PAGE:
Learn from professors who are passionate and approachable
Our faculty have been described as “laid-back intensive,” meaning they are committed to their research but just as committed to their students. Their doors are open, they are easy to get to know because of our small classes, and they care about student learning. They are at the center of our close-knit community and set the standard for learning that is hands-on, minds-on, and hearts-on.
And who are world-renowned experts in their fields
Our faculty are observers at world climate talks, winners of grants, and pioneering women in STEM. They are saving mussels in our streams, sending drones into our skies, and putting their boots on the ground in Bangladesh and Botswana.
They are scholars, researchers, innovators, and change-agents. They are leaders who take on the problems of the world and look for solutions, and then teach those who will follow them to ensure that their work will continue.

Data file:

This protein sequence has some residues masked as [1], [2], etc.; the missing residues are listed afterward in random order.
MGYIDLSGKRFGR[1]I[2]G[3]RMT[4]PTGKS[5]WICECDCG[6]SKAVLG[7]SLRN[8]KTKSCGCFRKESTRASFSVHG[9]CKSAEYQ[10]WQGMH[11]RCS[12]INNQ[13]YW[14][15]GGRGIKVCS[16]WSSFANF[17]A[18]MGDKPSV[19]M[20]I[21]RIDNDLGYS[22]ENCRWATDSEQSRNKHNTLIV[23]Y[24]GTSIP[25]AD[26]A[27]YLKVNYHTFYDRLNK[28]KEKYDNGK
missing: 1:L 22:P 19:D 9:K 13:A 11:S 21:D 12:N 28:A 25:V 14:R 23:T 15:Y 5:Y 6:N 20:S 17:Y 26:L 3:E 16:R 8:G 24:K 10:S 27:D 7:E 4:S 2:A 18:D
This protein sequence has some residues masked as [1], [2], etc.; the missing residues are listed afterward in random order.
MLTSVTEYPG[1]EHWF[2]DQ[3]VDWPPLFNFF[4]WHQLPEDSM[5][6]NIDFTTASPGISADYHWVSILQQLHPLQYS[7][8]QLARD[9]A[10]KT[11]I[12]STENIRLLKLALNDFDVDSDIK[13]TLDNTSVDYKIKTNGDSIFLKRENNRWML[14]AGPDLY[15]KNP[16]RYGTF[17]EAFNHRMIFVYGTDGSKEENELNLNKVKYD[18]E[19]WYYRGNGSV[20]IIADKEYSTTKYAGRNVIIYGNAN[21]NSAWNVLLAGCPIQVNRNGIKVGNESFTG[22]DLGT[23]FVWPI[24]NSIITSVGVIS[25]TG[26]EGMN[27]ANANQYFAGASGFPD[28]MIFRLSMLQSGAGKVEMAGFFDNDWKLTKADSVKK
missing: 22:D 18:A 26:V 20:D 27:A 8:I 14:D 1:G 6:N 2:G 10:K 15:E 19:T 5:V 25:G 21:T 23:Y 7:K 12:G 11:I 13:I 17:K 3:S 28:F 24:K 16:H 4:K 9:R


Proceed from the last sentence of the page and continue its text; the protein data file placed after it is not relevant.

They are the world’s experts and they are right here at Virginia Tech.
Associate Professor Carolyn Copenheaver received the 2018 Carl Alwin Schenck Award from the Society of American Foresters. She is the first woman to receive the award, which honors a faculty member who demonstrates exceptional devotion to the instruction of forestry.
Dr. Copenheaver incorporates activities into her teaching that encourage students to sharpen their communication and professional skills.
CNRE faculty are researching what matters
You’ll find that your professors have a wealth of information to pass on both inside and outside of the classroom because they, too, are scholars and learners. Their research is continually adding knowledge to their fields of study and paving the way for practical solutions involving natural resources and the environment.
Emmanuel Frimpong, associate professor of fish conservation, researches the ecology and conservation of freshwater fishes and how changes to habitats and landscapes affect different species. He has recently studied changes due to agriculture and aquaculture, urban development, introduction of nonnative species, and climate change.